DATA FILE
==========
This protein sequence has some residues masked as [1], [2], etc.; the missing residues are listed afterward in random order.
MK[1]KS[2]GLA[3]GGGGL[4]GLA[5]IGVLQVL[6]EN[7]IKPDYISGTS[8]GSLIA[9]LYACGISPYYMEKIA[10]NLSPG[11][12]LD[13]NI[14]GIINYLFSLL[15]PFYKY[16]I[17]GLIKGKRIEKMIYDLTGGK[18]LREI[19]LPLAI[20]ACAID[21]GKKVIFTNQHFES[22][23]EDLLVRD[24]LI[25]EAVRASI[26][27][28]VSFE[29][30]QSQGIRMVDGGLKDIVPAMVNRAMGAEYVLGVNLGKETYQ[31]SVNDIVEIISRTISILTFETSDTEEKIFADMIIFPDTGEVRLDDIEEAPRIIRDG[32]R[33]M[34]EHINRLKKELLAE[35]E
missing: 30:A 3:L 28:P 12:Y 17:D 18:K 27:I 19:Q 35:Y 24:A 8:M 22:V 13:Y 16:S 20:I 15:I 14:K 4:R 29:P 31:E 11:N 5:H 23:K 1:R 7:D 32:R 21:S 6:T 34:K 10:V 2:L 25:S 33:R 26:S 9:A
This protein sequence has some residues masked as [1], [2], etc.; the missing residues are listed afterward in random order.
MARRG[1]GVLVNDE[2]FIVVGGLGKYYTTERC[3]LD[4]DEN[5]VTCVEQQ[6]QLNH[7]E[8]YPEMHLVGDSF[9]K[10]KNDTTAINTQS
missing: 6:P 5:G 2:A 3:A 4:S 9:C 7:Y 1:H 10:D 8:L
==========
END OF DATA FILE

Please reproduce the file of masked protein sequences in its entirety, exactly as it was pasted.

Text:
This protein sequence has some residues masked as [1], [2], etc.; the missing residues are listed afterward in random order.
MK[1]KS[2]GLA[3]GGGGL[4]GLA[5]IGVLQVL[6]EN[7]IKPDYISGTS[8]GSLIA[9]LYACGISPYYMEKIA[10]NLSPG[11][12]LD[13]NI[14]GIINYLFSLL[15]PFYKY[16]I[17]GLIKGKRIEKMIYDLTGGK[18]LREI[19]LPLAI[20]ACAID[21]GKKVIFTNQHFES[22][23]EDLLVRD[24]LI[25]EAVRASI[26][27][28]VSFE[29][30]QSQGIRMVDGGLKDIVPAMVNRAMGAEYVLGVNLGKETYQ[31]SVNDIVEIISRTISILTFETSDTEEKIFADMIIFPDTGEVRLDDIEEAPRIIRDG[32]R[33]M[34]EHINRLKKELLAE[35]E
missing: 30:A 3:L 28:P 12:Y 17:D 18:K 27:I 19:Q 35:Y 24:A 8:M 22:V 13:Y 16:S 20:I 15:I 14:K 4:R 29:P 31:E 11:N 5:H 23:K 1:R 7:D 32:R 21:S 6:T 34:K 10:V 2:L 25:S 33:R 26:S 9:A
This protein sequence has some residues masked as [1], [2], etc.; the missing residues are listed afterward in random order.
MARRG[1]GVLVNDE[2]FIVVGGLGKYYTTERC[3]LD[4]DEN[5]VTCVEQQ[6]QLNH[7]E[8]YPEMHLVGDSF[9]K[10]KNDTTAINTQS
missing: 6:P 5:G 2:A 3:A 4:S 9:C 7:Y 1:H 10:D 8:L